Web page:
Igor Utsumi

Igor Utsumi

Staff Writer
The Brazil Business


Natural Gas Industry in Brazil

Igor Utsumi

Igor Utsumi

Staff Writer
The Brazil Business


With recent discoveries and investments, the natural gas' role in the Brazilian economy is growing. This article covers the natural gas industry in the country.

Natural gas is considered a clean source of energy, due to some advantages when compared to other fossil energy sources. Some of these benefits are the lower emission of CO₂, the lower risk offered in case of leakages, and it is also easier to stock and transport than other materials such as oil and coal.

Natural gas can be classified in two categories:

  • Associated - found dissolved in oil fields, where the production of oil is privileged; the gas is used mainly to maintain the pressure on the reserves
  • Non-associated - found free from oil and water, where the production of natural gas is privileged

Nearly 76% of the natural gas found in Brazil are in the associated form.

Natural Gas in Brazil

In Brazil, the main destinations of this resource are the thermoelectric industry, for residential use, and the industrial usage by petrochemical and fertilizer companies.

The natural gas is the fourth most used energy source in Brazil, representing 11.5% of all the energy produced in the country in 2013. It is only behind Petroleum and Derivatives (39.2%), Biomass of Sugar Cane (15.4%), and Hydroelectric energy (13.8%).

When it comes to electricity, natural gas is the second most used resource, generating nearly 8% of all the electricity in the country. It is only behind the hydroelectric power, responsible for almost 77% of the national supply.

The biggest explorer of natural gas in the country is the public company, Petrobras. Other global players also have business in the Brazilian industry, such as BP and Gazprom.

Main Producing Areas

Around 80% of all the Brazilian natural gases can be found in offshore reserves. Usually, natural gas reserves are located close to sedimentary basins that offer plenty of oil. The state of Rio de Janeiro is, by far, the leading producer in the country, followed by the states of Espírito Santo, Amazonas, and Bahia.

According to studies from the Ministry of Mines and Energy, the biggest amounts of natural gas that are yet to be explored in the country are located in:

  • Bacia de Campos, a sedimentary basin located mainly in Rio de Janeiro coast, currently responsible for 80% of the national oil production
  • Bacia de Santos, a sedimentary basin located in the coast, going from territories of states like Rio de Janeiro, São Paulo, Paraná, and Santa Catarina

Market Size

Brazil’s current production of natural gas is big, but not big enough compared to other countries. Neighbors like Argentina and Bolivia are just some examples of nations that produce a larger volume of natural gas than Brazil. In 2013, the country produced an average of 77.19 million of cubic meters per day.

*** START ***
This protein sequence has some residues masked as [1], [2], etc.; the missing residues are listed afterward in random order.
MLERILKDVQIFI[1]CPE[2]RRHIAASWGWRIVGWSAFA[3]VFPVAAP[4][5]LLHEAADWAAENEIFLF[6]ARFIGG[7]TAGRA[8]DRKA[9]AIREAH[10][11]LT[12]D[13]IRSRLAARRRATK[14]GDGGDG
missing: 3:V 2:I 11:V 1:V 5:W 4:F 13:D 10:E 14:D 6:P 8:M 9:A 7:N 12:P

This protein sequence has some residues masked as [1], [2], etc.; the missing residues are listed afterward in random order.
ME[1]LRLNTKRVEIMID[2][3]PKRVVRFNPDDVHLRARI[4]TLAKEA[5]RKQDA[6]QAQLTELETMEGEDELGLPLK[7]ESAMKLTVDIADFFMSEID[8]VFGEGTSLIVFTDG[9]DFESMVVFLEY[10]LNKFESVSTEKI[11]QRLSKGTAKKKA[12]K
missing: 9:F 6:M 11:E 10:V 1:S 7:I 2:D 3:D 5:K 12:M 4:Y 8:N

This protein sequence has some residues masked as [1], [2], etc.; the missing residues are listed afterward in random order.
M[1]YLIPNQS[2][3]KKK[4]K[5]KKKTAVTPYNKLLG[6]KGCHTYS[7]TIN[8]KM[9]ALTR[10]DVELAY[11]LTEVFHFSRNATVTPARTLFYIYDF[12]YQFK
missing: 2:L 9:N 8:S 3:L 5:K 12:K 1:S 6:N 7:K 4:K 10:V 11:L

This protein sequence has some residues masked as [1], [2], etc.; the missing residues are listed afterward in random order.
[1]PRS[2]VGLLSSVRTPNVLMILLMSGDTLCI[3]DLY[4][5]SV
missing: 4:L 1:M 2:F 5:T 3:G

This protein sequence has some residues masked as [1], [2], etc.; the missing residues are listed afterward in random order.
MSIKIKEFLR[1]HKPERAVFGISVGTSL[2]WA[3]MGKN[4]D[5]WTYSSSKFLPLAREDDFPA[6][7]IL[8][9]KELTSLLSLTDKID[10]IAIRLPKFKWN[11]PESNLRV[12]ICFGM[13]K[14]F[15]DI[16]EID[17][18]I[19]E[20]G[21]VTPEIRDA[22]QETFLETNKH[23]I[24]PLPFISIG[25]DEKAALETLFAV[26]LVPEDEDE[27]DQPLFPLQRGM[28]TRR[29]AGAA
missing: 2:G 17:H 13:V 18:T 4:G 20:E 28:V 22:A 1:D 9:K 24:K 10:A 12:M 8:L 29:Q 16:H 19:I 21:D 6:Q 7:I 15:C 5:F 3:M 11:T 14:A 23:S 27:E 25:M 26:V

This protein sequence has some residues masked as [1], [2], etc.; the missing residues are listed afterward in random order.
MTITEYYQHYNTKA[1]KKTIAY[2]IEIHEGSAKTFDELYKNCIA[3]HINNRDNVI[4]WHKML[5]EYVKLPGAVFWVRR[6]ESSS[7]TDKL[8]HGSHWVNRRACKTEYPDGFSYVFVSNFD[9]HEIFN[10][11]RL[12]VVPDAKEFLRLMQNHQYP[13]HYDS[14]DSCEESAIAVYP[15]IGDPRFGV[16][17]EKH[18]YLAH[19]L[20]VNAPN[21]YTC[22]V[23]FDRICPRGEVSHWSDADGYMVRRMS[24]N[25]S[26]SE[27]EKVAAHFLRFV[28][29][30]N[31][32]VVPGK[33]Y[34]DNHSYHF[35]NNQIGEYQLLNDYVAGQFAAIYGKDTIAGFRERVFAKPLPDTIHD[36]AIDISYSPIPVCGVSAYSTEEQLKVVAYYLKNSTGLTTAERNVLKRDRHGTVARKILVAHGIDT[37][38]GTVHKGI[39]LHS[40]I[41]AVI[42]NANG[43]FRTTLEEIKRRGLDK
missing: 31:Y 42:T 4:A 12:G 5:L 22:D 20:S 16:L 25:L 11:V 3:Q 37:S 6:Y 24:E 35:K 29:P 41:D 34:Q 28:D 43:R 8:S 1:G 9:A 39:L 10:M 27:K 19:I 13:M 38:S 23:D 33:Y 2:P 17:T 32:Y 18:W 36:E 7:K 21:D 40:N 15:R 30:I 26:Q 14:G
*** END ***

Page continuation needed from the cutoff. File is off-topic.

Data from the Brazilian Association of Distributors of Gas — Associação Brasileira das Empresas Distribuidoras de Gás Canalizado, or Abegás — points out that only the distributing companies invested BRL 6 billion in natural gas distribution channels, through a period of four years, from 2007 to 2010.

There are, currently, more than 2 million residences consuming piped natural gas in Brazil. Many others, especially in smaller cities, buy cylinders of gas, replacing it whenever necessary.

Foreign Trade

Even though Brazil has enormous amounts of unexplored natural gas in basins like Bacia de Santos, the country is still a big importer of natural gas.

While the import and export to neighbor territories is made via gas pipelines — like Gasbol, connecting Brazil to Bolivia — transport to more distant countries is made in the form of Liquified Petroleum Gas, stored in cylinders.


According to the most recent information collected and published by ANP — the National Agency of Petroleum, Natural Gas and Biofuel — and Petrobras, Brazil imported 13.1 billion cubic meters of natural gas in 2012.

The biggest amount, around 77%, is originated from Bolivia. Some of the other main exporters to Brazil were Trinidad and Tobago, Qatar and Nigeria. A total of BRL 3.6 billion were spent on natural gas importation. Some of this amount is directed to taxes: prices of natural gas in the country are directly affected by Brazilian duties like ICMS, PIS/PASEP, and COFINS, that totalize an aliquot of approximately 28%.


The Brazilian production of natural gas is anything but tiny, and most of it is directed to the local market. The exported amount, however, is way smaller than what is observed in other countries.

A total amount of 312.3 million cubic meters were exported by Brazil in 2012. The main buyer was Argentina, responsible for three quarters of this amount. Japan was also an important buyer, being responsible for 23.7% of the Brazilian exports.


Some of the biggest reserves of natural gas have yet to be fully explored. The most notable case is Bacia de Santos, since most of the resources are located in very deep waters and in the pre-salt layer, lacking viable technological options to do this exploration.

Other investment opportunities in this industry are the exploration of sedimentary basins in the northern, northeastern, and southern areas of the country. Some examples are Bacia do Acre, Bacia do São Francisco, Bacia do Paraná, Bacia do Parnaíba, and Bacia do Recôncavo.

Petrobras believes that, due to pre-salt exploration, the local supply of natural gas will grow from the current 47 million cubic meters per day to 75 million cubic meters per day in 2018.

Abegás expects that Brazil will have around 3.2 million Brazilian households consuming piped natural gas until 2020. The association states that the distributors will have contributed BRL 4.41 billion in taxes until then, and the total investment from these companies will have reached BRL 18 billion.